little farther on, I spotted something weird, like a giant dragonfly,
whizzing over the water and disappearing beneath the waves: my first
When we reached our chumming spot, I dumped about a half-gallon of fish
blood in the water. It did not create quite the slick I had been
hoping for, and I learned that fish blood does not float. The
artificial chum I’d seen used on North American pelagics had been
composed of two principal components: fish oils, to attract sharp-nosed
seabirds from beyond the horizon; and popcorn, to provide the hungry
arrivals with a conspicuous floating food. Having little of the
first component and none of the second, our more traditional chum
didn’t work quite as well for seabirds, although before long we had
attracted a long dark shape in the water which Mario identified as a
Great White Shark. I got only vague looks at it.
Birds did come to our “slick”, but they were few and far between.
Black Storm-Petrels passed us every couple of minutes, and eventually a
pair of phalaropes flew in to spin on the water. With some
caution we were able to bring the boat within a few feet of them, and
to our pleasant surprise found that we had both a Red and a
Red-necked. Later, a Pink-footed Shearwater glided by us.
Other than that, it was just the occasional Laughing Gull, despite
repeated reapplications of fish blood to the water.
As it was getting to be time to go, Mario took a piece of fish guts and
threw it high into the air in the direction of the only Laughing Gull
in view. We should have thought of that before! In minutes
we had an escort of thirty screaming gulls, and I knew that other
seabirds could not be far behind.
Suddenly, though, all the gulls took off, departing simultaneously as
though someone had barked an order. A dark-morph Pomarine Jaeger
had come out of nowhere, tearing into the gull flock like a wolf into a
chicken coop. While the jaeger terrorized the hapless gulls,
Mario kept throwing fish in the air, and the Pink-footed Shearwater
reappeared, along with the Black Storm-Petrels and one Brown
Booby. Then the frigatebirds arrived, and the real show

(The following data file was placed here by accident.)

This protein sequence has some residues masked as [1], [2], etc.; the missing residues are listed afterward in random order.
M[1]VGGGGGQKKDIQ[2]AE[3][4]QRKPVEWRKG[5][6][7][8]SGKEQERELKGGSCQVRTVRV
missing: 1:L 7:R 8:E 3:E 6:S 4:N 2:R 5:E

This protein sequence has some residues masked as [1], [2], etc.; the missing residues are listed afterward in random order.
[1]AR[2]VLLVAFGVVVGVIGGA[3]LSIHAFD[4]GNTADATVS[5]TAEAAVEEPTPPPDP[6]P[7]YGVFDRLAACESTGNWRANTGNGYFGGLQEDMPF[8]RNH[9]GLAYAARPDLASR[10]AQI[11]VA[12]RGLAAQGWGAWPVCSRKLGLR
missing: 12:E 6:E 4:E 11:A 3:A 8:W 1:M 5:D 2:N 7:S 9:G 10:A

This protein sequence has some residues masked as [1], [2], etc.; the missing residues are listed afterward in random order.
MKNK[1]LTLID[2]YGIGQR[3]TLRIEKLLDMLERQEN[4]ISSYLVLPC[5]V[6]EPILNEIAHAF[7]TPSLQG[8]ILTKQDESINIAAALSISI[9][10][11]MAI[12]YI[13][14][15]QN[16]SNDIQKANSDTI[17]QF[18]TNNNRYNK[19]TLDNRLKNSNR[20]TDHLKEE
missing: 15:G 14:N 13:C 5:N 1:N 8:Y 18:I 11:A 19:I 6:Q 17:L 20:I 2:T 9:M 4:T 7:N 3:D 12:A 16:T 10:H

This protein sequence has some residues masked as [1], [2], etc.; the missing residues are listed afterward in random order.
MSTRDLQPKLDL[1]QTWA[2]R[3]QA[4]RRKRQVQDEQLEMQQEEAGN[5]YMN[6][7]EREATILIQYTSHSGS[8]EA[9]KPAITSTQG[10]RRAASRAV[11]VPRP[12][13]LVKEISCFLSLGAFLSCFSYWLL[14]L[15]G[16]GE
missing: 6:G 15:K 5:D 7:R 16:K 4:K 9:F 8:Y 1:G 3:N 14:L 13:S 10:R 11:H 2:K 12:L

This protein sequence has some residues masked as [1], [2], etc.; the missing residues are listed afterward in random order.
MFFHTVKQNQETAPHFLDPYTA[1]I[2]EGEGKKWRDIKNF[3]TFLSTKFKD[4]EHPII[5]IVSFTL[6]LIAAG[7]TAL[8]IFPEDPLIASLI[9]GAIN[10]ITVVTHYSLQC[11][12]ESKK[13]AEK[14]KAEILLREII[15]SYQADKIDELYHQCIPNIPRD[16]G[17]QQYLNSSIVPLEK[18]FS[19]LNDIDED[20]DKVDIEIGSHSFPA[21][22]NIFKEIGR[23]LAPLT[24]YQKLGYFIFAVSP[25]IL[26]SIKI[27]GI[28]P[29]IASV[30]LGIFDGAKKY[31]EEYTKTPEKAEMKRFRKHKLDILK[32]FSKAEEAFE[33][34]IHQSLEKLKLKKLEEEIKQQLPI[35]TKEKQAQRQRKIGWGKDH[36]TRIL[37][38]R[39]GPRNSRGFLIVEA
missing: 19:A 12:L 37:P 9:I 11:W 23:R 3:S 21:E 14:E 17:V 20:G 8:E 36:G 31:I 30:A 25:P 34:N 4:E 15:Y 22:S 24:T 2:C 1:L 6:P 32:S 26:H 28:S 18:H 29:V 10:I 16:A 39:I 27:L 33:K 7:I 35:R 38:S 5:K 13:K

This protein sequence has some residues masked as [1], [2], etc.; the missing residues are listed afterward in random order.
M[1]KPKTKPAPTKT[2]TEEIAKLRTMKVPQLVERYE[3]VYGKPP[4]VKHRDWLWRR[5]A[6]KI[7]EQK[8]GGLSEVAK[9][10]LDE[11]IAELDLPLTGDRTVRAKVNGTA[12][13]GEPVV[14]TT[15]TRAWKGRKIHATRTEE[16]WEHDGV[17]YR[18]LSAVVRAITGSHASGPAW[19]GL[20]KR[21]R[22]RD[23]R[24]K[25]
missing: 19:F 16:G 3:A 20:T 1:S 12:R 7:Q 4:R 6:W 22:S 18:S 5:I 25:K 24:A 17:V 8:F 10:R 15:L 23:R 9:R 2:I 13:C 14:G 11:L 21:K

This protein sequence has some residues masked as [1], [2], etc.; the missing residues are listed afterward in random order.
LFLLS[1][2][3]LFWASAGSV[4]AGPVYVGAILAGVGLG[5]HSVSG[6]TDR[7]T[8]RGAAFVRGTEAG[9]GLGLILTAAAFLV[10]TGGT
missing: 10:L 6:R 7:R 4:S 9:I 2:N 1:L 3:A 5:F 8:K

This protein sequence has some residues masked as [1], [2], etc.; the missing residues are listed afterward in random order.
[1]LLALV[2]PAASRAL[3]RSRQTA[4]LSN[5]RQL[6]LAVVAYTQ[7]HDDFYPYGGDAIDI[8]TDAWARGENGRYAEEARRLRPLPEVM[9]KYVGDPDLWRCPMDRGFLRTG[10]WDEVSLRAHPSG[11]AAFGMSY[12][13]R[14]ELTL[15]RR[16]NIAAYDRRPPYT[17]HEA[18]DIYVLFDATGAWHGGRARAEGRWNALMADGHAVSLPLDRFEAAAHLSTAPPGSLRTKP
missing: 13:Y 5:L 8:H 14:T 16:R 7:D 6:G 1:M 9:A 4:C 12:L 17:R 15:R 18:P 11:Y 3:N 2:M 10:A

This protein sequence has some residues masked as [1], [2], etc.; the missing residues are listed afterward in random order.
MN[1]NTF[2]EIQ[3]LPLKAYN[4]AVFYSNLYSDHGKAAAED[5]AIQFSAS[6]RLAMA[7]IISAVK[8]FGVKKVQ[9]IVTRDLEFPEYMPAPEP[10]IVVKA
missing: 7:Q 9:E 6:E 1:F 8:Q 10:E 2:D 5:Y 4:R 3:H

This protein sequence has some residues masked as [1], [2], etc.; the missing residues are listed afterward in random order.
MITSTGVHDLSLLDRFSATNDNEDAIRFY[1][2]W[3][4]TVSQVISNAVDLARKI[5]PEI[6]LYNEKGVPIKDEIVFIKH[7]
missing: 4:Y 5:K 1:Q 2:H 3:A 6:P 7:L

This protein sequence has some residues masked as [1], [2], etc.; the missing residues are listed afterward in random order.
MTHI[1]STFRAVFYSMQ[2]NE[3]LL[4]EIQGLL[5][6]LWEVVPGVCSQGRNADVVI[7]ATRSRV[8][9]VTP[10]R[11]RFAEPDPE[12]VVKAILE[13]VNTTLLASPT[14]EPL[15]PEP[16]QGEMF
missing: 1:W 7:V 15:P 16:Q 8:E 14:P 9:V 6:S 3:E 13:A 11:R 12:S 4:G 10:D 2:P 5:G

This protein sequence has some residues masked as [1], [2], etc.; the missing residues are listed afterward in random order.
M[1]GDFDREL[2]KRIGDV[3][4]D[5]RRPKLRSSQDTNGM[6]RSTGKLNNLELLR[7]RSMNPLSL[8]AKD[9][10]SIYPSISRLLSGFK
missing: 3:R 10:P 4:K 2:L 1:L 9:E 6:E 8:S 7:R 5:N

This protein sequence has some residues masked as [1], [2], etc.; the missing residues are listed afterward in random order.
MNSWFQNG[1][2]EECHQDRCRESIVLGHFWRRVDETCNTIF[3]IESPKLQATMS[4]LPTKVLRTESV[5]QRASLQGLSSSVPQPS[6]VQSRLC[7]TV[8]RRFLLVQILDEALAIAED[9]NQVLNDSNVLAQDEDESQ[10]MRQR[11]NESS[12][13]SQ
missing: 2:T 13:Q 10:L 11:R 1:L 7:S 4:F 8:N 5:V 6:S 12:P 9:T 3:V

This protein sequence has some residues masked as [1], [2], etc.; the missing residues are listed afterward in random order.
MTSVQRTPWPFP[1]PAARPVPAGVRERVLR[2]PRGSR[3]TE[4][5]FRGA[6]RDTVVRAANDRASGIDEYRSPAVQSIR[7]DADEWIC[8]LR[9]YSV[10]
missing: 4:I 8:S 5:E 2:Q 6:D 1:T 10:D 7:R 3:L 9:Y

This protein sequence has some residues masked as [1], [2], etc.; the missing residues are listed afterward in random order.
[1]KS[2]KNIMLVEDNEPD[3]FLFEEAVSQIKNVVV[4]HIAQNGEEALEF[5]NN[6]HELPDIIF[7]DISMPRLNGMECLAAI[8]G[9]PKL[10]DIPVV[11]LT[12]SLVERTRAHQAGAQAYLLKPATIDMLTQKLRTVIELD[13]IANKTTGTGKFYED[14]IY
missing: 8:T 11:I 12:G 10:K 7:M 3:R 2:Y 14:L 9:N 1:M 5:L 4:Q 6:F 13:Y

If you think a jaeger can wreak havoc on gulls, you have got to see a
frigatebird in action. I was totally unprepared for the
spectacle. I had only seen frigatebirds off-duty, hanging in the
sky like ornaments, pinned to a point in the air, sliding from one
updraft to another without moving a feather. Such grace seemed
incompatible with speed and savagery. Little did I know.
Before the arrival of the frigates, not a single Laughing Gull, for all
its screaming and flapping, had managed to catch a fish in the
air. Once the frigates had appeared, it was a rare fish indeed
that hit the water. Mario would let one fly, and a great black
shape would shift ever so slightly, turning into a rocket with the
merest fold of a wing, and that wicked bill would snap, and the fish
would disappear right over our heads. I wanted to point in
amazement, but refrained for fear of losing a finger. In the rare
event that a gull got a scrap, it didn’t keep it long. The
frigate would slice down on six-foot wings, effortlessly matching the
gull’s every desperate swerve until it coughed up its lunch in order to
escape. I had been fond of frigatebirds before, it’s true, but
never truly in awe of them until this day.
The little bash broke up when we ran out of fish. After a
pleasant ride back to shore, we showed our appreciation to Mario with a
ten-dollar tip, all the more deserved because we had spent well over
our allotted time on the water. Even though this little side trip
netted us only one lifer apiece (the storm-petrel), we both looked back
on it as one of the clear highlights of the entire trip.
Our last few hours of daylight were spent exploring brush and fields
just southwest of Pochutla, where we renewed our acquaintance with a
number of species and added some trip birds in the form of Blue
Grosbeak and Willow Flycatcher. A trail that led north to a
trash-filled overlook got us our third (!) Lesser Ground-Cuckoo, our
second Rufous-crowned Motmot, and our first Rufous-backed Robin.
Ivory-billed Woodcreeper also made a brief encore appearance.
After our final wonderful meal at Alberto’s restaurant, we headed back
up to the hill for a little owling. Taping for Pacific
Screech-Owl and Colima Pygmy-Owl proved fruitless, but we did flush a
Pauraque off the road, and a Mottled Owl called from down in the